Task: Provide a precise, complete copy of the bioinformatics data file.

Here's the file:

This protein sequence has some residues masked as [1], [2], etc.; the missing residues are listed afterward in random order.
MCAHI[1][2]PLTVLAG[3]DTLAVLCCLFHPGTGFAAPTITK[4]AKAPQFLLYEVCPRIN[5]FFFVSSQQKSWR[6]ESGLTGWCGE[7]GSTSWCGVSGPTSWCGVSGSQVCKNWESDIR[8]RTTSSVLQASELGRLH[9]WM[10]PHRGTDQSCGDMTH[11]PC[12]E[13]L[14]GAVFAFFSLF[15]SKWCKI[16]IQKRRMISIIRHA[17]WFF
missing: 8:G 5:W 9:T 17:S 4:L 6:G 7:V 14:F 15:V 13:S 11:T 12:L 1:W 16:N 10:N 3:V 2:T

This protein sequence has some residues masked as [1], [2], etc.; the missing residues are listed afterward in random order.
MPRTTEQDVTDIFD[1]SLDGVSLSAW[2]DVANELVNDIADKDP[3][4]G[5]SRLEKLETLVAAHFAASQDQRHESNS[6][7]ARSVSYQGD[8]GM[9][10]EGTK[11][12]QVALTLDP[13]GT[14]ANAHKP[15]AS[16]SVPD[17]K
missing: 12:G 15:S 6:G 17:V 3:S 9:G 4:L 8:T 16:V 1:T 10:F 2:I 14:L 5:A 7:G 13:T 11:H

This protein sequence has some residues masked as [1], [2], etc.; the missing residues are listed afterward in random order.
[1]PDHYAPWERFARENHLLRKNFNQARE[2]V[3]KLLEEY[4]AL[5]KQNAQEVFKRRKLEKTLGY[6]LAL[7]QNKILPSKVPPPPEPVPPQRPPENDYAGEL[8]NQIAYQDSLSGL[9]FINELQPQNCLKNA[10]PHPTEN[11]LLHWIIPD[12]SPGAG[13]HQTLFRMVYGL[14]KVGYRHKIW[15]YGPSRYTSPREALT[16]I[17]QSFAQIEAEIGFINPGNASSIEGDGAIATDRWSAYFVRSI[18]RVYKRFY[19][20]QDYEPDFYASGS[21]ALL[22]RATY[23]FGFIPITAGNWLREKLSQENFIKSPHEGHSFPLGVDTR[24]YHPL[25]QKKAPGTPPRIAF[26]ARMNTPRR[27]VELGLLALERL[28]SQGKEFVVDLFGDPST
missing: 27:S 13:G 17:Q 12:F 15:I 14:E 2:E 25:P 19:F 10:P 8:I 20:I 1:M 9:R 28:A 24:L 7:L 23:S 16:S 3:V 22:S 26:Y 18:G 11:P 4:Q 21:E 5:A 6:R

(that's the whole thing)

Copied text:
This protein sequence has some residues masked as [1], [2], etc.; the missing residues are listed afterward in random order.
MCAHI[1][2]PLTVLAG[3]DTLAVLCCLFHPGTGFAAPTITK[4]AKAPQFLLYEVCPRIN[5]FFFVSSQQKSWR[6]ESGLTGWCGE[7]GSTSWCGVSGPTSWCGVSGSQVCKNWESDIR[8]RTTSSVLQASELGRLH[9]WM[10]PHRGTDQSCGDMTH[11]PC[12]E[13]L[14]GAVFAFFSLF[15]SKWCKI[16]IQKRRMISIIRHA[17]WFF
missing: 8:G 5:W 9:T 17:S 4:L 6:G 7:V 14:F 15:V 13:S 11:T 12:L 1:W 16:N 10:N 3:V 2:T

This protein sequence has some residues masked as [1], [2], etc.; the missing residues are listed afterward in random order.
MPRTTEQDVTDIFD[1]SLDGVSLSAW[2]DVANELVNDIADKDP[3][4]G[5]SRLEKLETLVAAHFAASQDQRHESNS[6][7]ARSVSYQGD[8]GM[9][10]EGTK[11][12]QVALTLDP[13]GT[14]ANAHKP[15]AS[16]SVPD[17]K
missing: 12:G 15:S 6:G 17:V 3:S 9:G 4:L 8:T 16:V 1:T 10:F 2:I 14:L 5:A 7:G 13:T 11:H

This protein sequence has some residues masked as [1], [2], etc.; the missing residues are listed afterward in random order.
[1]PDHYAPWERFARENHLLRKNFNQARE[2]V[3]KLLEEY[4]AL[5]KQNAQEVFKRRKLEKTLGY[6]LAL[7]QNKILPSKVPPPPEPVPPQRPPENDYAGEL[8]NQIAYQDSLSGL[9]FINELQPQNCLKNA[10]PHPTEN[11]LLHWIIPD[12]SPGAG[13]HQTLFRMVYGL[14]KVGYRHKIW[15]YGPSRYTSPREALT[16]I[17]QSFAQIEAEIGFINPGNASSIEGDGAIATDRWSAYFVRSI[18]RVYKRFY[19][20]QDYEPDFYASGS[21]ALL[22]RATY[23]FGFIPITAGNWLREKLSQENFIKSPHEGHSFPLGVDTR[24]YHPL[25]QKKAPGTPPRIAF[26]ARMNTPRR[27]VELGLLALERL[28]SQGKEFVVDLFGDPST
missing: 27:S 13:G 17:Q 12:F 15:I 14:E 2:E 25:P 19:F 10:P 8:I 20:I 1:M 9:R 28:A 24:L 7:L 23:S 16:S 3:V 22:S 26:Y 18:G 11:P 4:Q 21:E 5:A 6:R